1911 Encyclopædia Britannica/Provincetown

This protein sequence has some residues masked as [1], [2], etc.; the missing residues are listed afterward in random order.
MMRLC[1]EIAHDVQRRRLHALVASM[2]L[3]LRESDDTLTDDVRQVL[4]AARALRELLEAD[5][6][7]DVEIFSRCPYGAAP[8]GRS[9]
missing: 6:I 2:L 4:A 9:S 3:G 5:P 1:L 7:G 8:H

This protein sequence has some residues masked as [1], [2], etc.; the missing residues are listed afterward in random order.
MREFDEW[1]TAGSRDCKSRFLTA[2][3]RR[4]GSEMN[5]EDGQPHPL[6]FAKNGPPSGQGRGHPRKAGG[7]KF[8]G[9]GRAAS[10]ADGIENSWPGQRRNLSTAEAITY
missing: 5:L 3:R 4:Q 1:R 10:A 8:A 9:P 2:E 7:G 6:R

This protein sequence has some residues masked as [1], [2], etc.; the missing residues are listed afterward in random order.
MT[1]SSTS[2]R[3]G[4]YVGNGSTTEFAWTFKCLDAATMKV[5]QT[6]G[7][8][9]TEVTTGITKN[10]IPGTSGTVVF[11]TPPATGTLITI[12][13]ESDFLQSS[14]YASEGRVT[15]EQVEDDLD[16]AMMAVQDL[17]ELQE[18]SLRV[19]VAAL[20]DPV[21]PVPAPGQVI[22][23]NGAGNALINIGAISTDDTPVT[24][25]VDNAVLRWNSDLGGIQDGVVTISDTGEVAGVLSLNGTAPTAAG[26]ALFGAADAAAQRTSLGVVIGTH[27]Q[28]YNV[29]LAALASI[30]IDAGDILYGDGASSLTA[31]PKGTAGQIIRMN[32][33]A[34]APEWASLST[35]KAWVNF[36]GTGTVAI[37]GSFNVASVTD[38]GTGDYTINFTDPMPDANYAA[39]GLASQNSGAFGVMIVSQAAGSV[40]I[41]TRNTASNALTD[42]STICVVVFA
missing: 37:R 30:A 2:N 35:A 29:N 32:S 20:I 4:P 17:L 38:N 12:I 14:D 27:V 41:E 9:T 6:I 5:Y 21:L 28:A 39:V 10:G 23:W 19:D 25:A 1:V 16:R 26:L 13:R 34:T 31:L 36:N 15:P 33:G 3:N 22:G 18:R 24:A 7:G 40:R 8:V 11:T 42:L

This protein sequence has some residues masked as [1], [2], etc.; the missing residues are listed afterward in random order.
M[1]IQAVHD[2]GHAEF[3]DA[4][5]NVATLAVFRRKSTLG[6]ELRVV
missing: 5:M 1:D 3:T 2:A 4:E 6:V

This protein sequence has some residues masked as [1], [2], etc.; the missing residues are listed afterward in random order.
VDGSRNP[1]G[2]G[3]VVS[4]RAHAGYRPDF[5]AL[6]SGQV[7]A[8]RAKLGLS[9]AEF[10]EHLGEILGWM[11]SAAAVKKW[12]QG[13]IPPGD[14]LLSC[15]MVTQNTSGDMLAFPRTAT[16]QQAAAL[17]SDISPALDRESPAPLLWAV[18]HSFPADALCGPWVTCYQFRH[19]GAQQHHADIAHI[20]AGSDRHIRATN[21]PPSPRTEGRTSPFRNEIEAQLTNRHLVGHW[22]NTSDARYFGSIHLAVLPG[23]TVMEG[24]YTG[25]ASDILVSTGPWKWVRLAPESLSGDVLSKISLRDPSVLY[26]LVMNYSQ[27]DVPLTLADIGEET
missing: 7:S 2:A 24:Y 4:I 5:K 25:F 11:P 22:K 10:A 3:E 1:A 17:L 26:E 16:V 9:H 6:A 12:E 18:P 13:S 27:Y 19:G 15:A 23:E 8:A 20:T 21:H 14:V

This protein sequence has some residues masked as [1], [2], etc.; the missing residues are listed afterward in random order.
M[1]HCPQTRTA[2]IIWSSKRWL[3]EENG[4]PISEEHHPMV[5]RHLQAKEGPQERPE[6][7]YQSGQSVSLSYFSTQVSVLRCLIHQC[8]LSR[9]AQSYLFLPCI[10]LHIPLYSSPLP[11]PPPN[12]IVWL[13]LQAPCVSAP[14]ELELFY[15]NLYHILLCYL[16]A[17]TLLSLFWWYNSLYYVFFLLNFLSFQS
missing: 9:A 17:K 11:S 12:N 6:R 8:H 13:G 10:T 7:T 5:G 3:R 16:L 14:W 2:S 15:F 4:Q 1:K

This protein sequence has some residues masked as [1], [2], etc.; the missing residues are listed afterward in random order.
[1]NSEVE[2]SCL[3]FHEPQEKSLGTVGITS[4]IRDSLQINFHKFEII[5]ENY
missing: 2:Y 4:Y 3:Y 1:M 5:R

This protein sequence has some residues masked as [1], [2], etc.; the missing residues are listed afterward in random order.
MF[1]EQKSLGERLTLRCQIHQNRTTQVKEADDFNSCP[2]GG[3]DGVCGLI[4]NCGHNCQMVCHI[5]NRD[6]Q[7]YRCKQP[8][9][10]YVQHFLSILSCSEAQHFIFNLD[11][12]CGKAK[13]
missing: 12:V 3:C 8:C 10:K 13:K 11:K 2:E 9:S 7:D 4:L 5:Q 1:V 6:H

PROVINCETOWN, a township at the N. end of Cape Cod, in Barnstable county, Massachusetts, U.S.A. Pop. (1890), 4642; (1900), 4247; (1910 U.S. census) 4369. Area about 9½ sq. ni. The township is served by the New York, New Haven & Hartford railway, and by a steamship line to Boston. The harbour, which is important as a harbour of refuge, is protected on the east by land, and the Federal government has strengthened this protection by dikes and groins and other sand-catching devices; it has five lighthouses. There is a magnificent beach stretching 30 m. from Provincetown village to Eastham. The village is a summer resort. Through many generations the inhabitants have gained their living chiefly from the sea; the township's fisheries, however, have greatly decreased in importance (the invested capital diminishing 67.1% in 1885–1895). The prosperity it retains is not a little due to Portuguese from the Cape Verde Islands and the Azores, and to British Americans. Provincetown village was long second only to Gloucester in the cod fisheries, which low prices and the introduction of larger vessels and correspondingly costlier fittings have greatly handicapped. Whaling retains a remnant of its old importance, and there are also mackerel and shore fisheries, oil-works, cold storage establishments for preserving fish for food and bait, and canning works for herring. The first settlement here was made about 1680; it became a “ district ” or precinct of Truro in 1714, and was established as a township with its present name in 1727. Provincetown harbour was possibly visited by Gaspar Cortereal in 1501; Gosnold explored it and its vicinity in 1602, and John Smith was here in 1614. It was in this harbour that the “ Mayflower ” compact (see Massachusetts) was drawn up and signed by the Pilgrims before they proceeded to Plymouth, in 1620; here John Carver was chosen the first governor of Plymouth Colony, and Provincetown was the first landing place (on Saturday the 11th [o.s.] of November) of the Pilgrims in the New World. A memorial of the “ compact,” of polished Acton granite, 6 ft. high, with two bronze tablets, was erected before the town-hall by the Old Colony Commission, and on High Pole Hill on the 20th of August 1907 the cornerstone of a second memorial (completed in 1909, dedicated Aug. 5, 1910), a granite tower, 252 ft. high, was laid, addresses being delivered by President Roosevelt, James Bryce and H. C. Lodge. In Provincetown harbour, on the 1st of January 1862, James M. Mason and John Slidell, the envoys of the Confederate States to Great Britain and France respectively, who had been taken by a Federal vessel from the British ship “ Trent,” were restored by the Federal authorities to H.B.M.S. “ Rinaldo,” after their detention in Fort Warren in Boston harbour.